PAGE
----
3. Nicole 3 years ago

    My daughter seems to be always grumpy! She very quickly becomes angry and has a hard time getting along with other sometimes, not always, but is usually resistant to new people. Is this a phase? How to handle this? I practice gentle parenting but I am at a loss and frustrated with her endless grumpy behavior. Please help. Thank you!

    • Hi Nicole, perhaps contact me about making an appointment to talk it through. Also, have a look at my child’s feelings and needs chart here on my website and see if that brings any insight. Stress and frustrations can develop in so many ways, and children need help resolving any backlog of frustrations that build up. Without knowing her age, or the context, or how often or how long she has been easily overwhelmed, it’s hard to answer, but I can hear that you’re working hard to figure out what’s going on for her and how you can help her.

  4. KW 1 year ago

    My 4 1/2 year old son has been very grumpy and negative this past year. He is particularly grumpy around friends or other kids but seems to be fine when it is just his immediate family. It seems that he struggles when something doesn’t go his way or when the other kids don’t do exactly what he wants. He can be bossy and easily upset if they don’t follow his lead. He also will complain that they are too loud if he has a hard time getting a word in edgewise. Now he is saying he doesn’t want to go to school or play with any friends. I’m tired of his negativity and have been trying on relaying/acknowledging his feelings and talking to him about his frustrations. I have also been trying to talk positively during situations as well.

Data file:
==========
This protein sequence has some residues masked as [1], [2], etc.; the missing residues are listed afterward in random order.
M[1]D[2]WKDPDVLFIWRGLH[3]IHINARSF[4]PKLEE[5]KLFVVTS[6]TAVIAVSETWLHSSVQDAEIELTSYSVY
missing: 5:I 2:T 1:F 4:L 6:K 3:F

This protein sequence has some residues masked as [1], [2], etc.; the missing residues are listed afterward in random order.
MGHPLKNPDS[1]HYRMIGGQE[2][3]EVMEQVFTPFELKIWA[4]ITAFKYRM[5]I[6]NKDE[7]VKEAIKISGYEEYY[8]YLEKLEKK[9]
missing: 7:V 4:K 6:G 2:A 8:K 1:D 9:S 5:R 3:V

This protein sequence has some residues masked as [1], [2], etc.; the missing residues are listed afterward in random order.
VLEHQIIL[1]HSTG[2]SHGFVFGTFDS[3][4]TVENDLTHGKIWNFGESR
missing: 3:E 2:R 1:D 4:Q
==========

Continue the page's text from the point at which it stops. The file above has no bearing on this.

• Author
      Genevieve Simperingham 12 months ago

      KW, how great that you’ve been working hard to talk positively with him and talking with his about his feelings and frustrations. This kind of patient compassionate communication helps a child start to themselves explore what they might be feeling and start to gain more vocabulary for expressing those feelings. I hear how stressful it is for you that he struggles in his play with other kids, it sounds like it’s stressful for him as well. Maybe instead of viewing that he’s being negative, try to reframe it as him showing you his stress and frustrations, hence giving you the opportunity to help him. If he struggles with the group situation with other children, maybe bring the focus to play dates with one other child where you’re very available to patiently mediate their differences. There’s lots of great tips for mediating children’s conflicts in the articles, which all help a child get better themselves at problem solving with other children and expressing their feelings with more vocabulary and confidence.

      Have you watched the videos in our free Discipline without punishment video series? There’s lots of tips in them that would probably help a lot.

      To support your hard work in talking positively with him, this article might also be supportive; active listening

      Also, this one around helping him in these situations with other kids that he finds stressful. They are BIG skills for young children to learn. You can assume he’s doing his best and wanting to be happy and enjoy social situation, but needs a lot of your help and support along the way. The peaceful parenting approach to kids conflicts.